The studio is the physical site of the artist’s production; in practice, however, it can play a far more important role. For artists William Kentridge and Mateo López, the studio is analogous to the mind, a metaphor for thinking itself. It is also a stage of sorts, evoking imagery, history, and action.
William Kentridge and Mateo López are iconic cases of artists for whom the studio is also a methodology. Many of Kentridge's most well-known works, such as Black Box/Chambre Noire and Shadow Procession, draw inspiration from mundane objects found in the studio space: coffeepots, typewriters, and trails of ants, among others. López physically displaces or re-contextualizes the studio into new conceptual spaces, generating works like Motorcycle Diaries and Portable Workshop No.25.
In 2012, the Rolex Mentor and Protégé Arts Initiative, a program that pairs emerging talents with successful masters in a wide range of fields, brought these two artists together due to their shared relationship with the studio. For this talk, UCCA invites Kentridge and López to discuss the connection between their artworks and their studio-centric practice, touching on questions of draftsmanship, sketching, and hand-made objects. They will also share their experience working together and the mentor/protégé relationship fostered by the Rolex Initiative.
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William Kentridge (b. 1955, Johannesburg) is a world-renowned contemporary artist working in a wide range of media, including theater, painting, film, and animation, among others. His art touches upon issues of South African apartheid as well as this era’s history, philosophy, literature, theater, as well as early film and theater. He is the winner of the 2010 Kyoto Prize, and he received an honorary doctorate from the Royal College of Art, London, in 2010 and Yale University in 2013. His work has been shown in numerous museums and galleries around the world, including the Tate Modern (London, 2012), the Louvre (Paris, 2010), and the Museum of Modern Art, New York (2010).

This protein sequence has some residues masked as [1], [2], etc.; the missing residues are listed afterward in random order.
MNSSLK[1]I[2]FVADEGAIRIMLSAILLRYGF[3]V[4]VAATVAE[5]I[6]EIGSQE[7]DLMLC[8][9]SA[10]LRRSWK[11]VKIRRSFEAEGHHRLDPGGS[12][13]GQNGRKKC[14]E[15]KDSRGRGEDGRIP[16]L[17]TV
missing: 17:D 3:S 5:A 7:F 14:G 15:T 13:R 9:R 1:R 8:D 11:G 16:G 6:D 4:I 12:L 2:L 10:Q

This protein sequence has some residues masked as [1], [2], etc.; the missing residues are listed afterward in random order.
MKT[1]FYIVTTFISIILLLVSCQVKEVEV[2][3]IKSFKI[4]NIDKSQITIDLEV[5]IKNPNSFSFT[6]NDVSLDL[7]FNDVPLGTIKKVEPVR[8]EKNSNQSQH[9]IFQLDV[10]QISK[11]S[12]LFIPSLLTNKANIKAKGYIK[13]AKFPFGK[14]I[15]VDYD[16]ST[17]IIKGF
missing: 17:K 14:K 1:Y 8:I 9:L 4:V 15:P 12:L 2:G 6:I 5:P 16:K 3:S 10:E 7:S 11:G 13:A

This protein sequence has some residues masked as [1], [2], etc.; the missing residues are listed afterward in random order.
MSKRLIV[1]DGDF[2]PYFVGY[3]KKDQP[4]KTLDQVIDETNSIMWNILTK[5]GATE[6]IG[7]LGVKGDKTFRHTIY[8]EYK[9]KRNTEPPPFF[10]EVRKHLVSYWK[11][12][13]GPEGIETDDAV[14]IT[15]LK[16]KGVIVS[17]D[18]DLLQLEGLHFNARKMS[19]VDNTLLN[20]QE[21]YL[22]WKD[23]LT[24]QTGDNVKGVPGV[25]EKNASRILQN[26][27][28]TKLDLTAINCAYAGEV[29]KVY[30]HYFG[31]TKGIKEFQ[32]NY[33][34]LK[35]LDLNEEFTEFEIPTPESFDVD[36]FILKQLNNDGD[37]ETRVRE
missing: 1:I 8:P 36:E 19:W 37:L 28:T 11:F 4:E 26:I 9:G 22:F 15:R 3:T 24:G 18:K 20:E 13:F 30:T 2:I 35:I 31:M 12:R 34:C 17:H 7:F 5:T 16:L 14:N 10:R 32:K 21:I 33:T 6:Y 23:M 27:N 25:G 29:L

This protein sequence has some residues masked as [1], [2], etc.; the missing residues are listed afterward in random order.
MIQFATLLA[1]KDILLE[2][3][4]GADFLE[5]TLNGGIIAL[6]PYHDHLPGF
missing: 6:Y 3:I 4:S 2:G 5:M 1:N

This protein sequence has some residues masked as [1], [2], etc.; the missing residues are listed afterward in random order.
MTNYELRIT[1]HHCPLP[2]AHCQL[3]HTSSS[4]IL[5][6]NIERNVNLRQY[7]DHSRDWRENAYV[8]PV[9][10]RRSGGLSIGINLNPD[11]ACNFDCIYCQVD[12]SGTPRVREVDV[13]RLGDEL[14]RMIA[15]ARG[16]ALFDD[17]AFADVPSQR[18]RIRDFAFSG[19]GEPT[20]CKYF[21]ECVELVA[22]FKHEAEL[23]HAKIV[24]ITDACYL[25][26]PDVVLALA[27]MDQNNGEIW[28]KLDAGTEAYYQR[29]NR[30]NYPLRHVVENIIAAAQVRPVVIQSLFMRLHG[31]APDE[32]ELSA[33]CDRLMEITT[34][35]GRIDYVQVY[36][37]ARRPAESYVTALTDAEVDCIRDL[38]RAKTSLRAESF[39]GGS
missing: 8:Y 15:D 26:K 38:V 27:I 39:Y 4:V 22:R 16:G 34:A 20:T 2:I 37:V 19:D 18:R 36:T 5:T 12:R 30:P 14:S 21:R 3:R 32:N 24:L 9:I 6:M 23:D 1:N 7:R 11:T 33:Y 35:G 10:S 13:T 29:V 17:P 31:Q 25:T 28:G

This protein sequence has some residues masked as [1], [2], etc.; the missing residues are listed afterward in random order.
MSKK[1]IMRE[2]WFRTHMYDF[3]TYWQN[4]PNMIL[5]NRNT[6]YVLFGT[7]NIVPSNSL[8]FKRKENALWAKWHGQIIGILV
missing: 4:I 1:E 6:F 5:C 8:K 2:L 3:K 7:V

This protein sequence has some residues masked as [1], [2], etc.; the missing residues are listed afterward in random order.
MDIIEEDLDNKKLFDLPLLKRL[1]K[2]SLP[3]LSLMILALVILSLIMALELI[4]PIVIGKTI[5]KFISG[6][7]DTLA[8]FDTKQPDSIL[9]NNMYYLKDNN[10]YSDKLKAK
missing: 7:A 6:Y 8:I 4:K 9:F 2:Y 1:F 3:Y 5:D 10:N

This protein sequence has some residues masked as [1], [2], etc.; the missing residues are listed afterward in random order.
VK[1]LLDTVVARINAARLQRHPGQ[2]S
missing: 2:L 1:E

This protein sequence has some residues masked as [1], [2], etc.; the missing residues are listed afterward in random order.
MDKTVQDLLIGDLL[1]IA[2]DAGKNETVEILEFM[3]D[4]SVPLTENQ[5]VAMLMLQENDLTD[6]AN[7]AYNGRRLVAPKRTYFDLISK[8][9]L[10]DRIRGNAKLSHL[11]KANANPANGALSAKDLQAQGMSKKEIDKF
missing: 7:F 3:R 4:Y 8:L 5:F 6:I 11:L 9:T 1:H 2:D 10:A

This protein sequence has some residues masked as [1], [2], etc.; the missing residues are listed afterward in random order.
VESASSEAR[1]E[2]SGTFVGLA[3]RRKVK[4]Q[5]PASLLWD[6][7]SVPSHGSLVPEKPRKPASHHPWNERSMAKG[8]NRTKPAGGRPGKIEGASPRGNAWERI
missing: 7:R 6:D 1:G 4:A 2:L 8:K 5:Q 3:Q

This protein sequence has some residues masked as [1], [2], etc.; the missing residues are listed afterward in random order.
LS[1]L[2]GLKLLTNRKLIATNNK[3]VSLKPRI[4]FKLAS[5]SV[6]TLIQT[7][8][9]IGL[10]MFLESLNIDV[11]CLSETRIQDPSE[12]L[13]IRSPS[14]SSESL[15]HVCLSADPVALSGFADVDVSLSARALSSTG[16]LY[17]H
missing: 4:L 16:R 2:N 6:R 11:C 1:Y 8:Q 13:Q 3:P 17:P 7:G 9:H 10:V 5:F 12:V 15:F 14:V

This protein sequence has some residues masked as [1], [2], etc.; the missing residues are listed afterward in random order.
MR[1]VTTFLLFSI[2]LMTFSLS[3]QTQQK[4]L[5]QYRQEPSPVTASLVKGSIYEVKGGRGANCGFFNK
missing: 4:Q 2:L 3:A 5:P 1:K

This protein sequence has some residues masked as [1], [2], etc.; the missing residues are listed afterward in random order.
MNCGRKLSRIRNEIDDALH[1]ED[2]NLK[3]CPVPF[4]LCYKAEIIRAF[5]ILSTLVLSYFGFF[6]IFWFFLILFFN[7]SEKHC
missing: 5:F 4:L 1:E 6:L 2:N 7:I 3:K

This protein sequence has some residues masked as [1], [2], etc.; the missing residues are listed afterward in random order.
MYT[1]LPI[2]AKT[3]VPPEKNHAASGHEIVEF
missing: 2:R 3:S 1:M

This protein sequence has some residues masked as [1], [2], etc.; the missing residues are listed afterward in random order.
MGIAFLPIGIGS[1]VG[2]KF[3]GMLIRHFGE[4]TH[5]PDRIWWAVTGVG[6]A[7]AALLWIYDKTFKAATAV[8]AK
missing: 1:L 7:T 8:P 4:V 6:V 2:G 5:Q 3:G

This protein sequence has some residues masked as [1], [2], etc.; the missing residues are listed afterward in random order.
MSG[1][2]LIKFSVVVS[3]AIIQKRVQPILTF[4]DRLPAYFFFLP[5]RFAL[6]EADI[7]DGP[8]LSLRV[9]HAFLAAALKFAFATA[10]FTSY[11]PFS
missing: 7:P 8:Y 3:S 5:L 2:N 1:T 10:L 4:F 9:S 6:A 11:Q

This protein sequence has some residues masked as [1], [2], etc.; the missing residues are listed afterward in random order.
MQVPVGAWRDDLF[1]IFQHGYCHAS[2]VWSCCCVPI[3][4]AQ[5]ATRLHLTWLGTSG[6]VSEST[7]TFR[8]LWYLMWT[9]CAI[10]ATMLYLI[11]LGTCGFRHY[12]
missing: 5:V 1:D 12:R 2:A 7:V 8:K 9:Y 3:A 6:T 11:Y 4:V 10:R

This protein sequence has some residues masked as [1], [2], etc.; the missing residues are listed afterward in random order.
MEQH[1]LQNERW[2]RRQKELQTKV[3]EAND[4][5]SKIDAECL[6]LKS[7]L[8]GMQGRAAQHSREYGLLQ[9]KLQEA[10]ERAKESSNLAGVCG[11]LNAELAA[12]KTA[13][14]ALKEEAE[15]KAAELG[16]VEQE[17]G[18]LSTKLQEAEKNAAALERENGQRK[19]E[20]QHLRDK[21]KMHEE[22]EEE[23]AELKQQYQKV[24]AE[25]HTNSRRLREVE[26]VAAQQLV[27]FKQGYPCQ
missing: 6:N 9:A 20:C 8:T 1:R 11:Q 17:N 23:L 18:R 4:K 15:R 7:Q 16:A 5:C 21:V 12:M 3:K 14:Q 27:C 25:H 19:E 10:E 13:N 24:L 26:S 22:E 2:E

Colombian artist Mateo López (b. 1978) has caught the attention of leading curators in the Americas and Europe with his innovative drawings and installations. Interested in expanding the scope of art on paper, López draws upon his early studies of architecture, considering the medium as a it relates to time and space, and in three dimensions rather than in two. Many of his installations reflect his itinerant lifestyle and his peculiar way of incorporating these experiences into his works. His exhibition "Topografía anecdótica" (2008) was a narrative built on drawings, objects, and photographs from a 2,153 km motorcycle trip through Colombia. The installation Viaje sin movimiento [Travelling without movement] (2008-2010) was acquired by New York's Museum of Modern Art. In 2010, the project "Ping Pong, a visual dialogue – 31 topics through 62 images – with artist José Antonio Suárez" was presented at Art Basel.